Neonates born to pre-eclamptic mothers have a higher percentage of natural killer cells (CD3-/CD56+16+) in umbilical cord blood than those without pre-eclampsia

E. Bujold, T. Chaiworapongsa, R. Romero, M. T. Gervasi, J. Espinoza, L. F. Goncalves, S. Berman, Bohyun Yoon, Y. M. Kim

Research output: Contribution to journalArticle

17 Citations (Scopus)

Abstract

Objective: Maternal endothelial dysfunction and intravascular inflammation have been implicated in the mechanisms of disease responsible for the clinical syndrome of pre-eclampsia. Recently, the activation of the innate limb of the immune response (neutrophils and monocytes) in the fetal circulation has been reported in neonates born to mothers with pre-eclampsia. Natural killer (NK) cells are identified morphologically as a subpopulation of lymphocytes, but functionally as one component of the innate immune system. NK cells participate in the control of viral or bacterial infection, regulation of hematopoiesis, production of cytokines and cytotoxicity of neoplastic cells. Accumulating evidence suggests that the innate system is required for mounting an adequate adaptive response. NK cells, originally defined as effector cells of the innate immune system, may also play a role as regulatory cells for the adaptive immune system. This study was designed to determine the proportion of the NK cell subset of lymphocytes in umbilical cord blood of neonates born to mothers with and without pre-eclampsia. Methods: A cross-sectional study including neonates of mothers with (n = 48) and those without pre-eclampsia (control group) (n = 72) was conducted. Pre-eclampsia was diagnosed in the presence of hypertension and proteinuria. The control group consisted of neonates (premature and term) with no evidence of acute inflammation within the extraplacental membranes (chorioamnionitis). Umbilical cord blood was collected at the time of delivery, and assayed using monoclonal antibodies for selective cluster differentiation (CD) antigens in order to determine the proportion of NK cells as a percentage of total lymphocytes. The immunophenotypic characteristic was determined using flow cytometry, and NK cells were identified by positivity of CD16 and CD56 without CD3 (CD3-/CD56+16+). Log transformation of the percentage of NK cells was performed. Parametric statistics were used for analysis. Multiple regression analysis was utilized to examine the contribution of potentially confounding factors on the proportion of NK cells. A p value of < 0.05 was considered statistically significant. Results: Neonates born to mothers with pre-eclampsia had a significantly higher percentage of NK cells (CD3-/CD56+16+) than those in the control group (pre-eclampsia, mean ± SD 17 ± 9% vs. control, mean ± SD 12 ± 7.5%; p = 0.001). Multiple regression analysis suggested that umbilical cord blood pH of < 7.2, labor with vaginal delivery and maternal pre-eclampsia were associated with an increased percentage of NK cells in umbilical cord blood. Conclusions: Pre-eclampsia is associated with a higher NK cell (CD3-/CD56+16+) subset of lymphocytes in umbilical cord blood than in the control group. This difference cannot be explained by fetal acidosis or the presence of labor.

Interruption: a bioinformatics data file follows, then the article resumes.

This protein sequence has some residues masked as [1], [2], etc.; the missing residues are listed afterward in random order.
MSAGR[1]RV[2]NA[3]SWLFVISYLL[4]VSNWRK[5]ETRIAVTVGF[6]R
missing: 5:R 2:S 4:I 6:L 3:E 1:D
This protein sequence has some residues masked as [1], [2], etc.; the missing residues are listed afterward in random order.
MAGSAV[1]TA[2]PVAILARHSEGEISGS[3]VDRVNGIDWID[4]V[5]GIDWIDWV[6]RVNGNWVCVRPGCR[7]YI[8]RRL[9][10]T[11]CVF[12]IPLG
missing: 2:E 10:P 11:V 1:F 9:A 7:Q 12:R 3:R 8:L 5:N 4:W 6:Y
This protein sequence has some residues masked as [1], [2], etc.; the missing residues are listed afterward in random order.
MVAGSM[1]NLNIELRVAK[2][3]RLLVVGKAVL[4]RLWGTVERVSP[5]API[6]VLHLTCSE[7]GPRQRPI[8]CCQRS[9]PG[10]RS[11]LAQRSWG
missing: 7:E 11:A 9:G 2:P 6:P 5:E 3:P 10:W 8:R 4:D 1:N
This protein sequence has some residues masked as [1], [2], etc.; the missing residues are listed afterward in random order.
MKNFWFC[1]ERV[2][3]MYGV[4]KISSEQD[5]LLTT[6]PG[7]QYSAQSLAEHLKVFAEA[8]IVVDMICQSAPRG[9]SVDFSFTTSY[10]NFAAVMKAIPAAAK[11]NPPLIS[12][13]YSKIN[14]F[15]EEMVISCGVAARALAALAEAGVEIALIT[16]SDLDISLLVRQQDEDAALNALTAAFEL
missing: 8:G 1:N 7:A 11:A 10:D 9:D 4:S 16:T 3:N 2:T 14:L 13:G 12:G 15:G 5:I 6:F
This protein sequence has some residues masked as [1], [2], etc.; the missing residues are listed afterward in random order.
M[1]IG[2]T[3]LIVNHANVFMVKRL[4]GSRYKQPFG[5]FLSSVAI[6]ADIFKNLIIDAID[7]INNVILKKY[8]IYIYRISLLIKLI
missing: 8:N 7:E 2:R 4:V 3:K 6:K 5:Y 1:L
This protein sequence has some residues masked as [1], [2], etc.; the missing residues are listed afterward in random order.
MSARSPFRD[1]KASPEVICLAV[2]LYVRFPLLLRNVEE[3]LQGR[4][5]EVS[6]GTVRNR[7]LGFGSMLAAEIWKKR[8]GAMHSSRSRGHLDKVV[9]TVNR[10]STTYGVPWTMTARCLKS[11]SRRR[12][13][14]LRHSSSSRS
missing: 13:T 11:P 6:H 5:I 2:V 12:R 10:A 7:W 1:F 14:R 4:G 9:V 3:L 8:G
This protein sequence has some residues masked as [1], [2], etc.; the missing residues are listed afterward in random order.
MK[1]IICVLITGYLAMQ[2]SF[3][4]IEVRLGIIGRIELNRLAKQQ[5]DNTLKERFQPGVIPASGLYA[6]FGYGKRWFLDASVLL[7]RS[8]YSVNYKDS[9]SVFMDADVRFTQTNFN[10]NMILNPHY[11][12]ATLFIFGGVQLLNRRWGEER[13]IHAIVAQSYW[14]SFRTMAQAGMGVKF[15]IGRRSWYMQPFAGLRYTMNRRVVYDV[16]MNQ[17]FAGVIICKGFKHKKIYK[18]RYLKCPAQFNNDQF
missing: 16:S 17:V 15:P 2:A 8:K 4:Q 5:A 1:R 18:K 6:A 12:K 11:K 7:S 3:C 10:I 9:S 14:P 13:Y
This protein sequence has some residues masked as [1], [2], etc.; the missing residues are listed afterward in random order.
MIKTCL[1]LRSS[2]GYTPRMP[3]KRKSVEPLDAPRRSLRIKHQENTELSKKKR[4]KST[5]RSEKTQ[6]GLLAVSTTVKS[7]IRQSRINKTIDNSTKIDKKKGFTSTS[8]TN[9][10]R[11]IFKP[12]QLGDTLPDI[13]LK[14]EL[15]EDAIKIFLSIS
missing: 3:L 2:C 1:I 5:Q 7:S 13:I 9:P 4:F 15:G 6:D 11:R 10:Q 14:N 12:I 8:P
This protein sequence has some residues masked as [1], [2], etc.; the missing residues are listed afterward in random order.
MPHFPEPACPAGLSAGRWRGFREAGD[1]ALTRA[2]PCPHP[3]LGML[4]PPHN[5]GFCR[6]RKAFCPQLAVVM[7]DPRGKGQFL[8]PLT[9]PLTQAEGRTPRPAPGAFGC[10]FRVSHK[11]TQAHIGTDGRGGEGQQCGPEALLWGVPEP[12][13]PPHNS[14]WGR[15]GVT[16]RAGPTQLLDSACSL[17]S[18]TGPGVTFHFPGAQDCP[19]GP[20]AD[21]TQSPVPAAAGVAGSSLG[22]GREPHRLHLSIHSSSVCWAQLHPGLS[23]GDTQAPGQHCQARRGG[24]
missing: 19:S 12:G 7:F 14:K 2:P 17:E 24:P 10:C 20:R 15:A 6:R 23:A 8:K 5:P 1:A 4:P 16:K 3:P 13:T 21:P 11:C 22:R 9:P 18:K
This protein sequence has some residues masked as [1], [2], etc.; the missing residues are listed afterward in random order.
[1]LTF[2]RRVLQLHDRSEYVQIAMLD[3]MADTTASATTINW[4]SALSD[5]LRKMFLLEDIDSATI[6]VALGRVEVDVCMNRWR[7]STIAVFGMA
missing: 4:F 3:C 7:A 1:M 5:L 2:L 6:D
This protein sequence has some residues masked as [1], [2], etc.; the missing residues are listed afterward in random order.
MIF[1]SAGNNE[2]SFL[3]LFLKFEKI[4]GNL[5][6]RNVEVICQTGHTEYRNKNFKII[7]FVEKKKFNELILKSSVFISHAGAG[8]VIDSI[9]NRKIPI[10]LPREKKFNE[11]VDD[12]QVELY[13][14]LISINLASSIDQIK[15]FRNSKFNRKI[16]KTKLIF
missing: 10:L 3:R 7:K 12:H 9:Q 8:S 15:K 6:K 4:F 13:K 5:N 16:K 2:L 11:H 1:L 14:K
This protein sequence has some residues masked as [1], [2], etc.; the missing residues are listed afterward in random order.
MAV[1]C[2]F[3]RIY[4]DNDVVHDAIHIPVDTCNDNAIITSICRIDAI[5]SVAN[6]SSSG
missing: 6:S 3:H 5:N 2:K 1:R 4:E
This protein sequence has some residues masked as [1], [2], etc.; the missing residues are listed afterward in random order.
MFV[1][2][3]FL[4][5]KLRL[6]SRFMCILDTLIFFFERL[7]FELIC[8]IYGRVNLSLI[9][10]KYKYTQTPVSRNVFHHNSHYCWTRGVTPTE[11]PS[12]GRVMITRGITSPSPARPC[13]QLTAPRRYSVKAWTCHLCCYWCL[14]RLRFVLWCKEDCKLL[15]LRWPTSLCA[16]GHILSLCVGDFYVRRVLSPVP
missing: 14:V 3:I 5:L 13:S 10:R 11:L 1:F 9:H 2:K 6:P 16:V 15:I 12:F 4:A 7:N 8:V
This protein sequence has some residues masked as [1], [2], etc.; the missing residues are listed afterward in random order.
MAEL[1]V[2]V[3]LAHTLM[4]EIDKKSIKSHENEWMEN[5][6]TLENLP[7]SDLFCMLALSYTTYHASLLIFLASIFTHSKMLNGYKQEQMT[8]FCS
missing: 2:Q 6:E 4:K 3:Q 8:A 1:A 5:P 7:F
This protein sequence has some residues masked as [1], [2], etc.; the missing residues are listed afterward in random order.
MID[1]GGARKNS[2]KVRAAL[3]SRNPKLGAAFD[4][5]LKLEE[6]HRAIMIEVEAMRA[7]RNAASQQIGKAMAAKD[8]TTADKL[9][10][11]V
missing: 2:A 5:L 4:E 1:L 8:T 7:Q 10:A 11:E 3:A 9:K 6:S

Original languageEnglish
Pages (from-to)305-312
Number of pages8
JournalJournal of Maternal-Fetal and Neonatal Medicine
Volume14
Issue number5
DOIs
StatePublished - 1 Jan 2003

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Pre-Eclampsia
Fetal Blood
Natural Killer Cells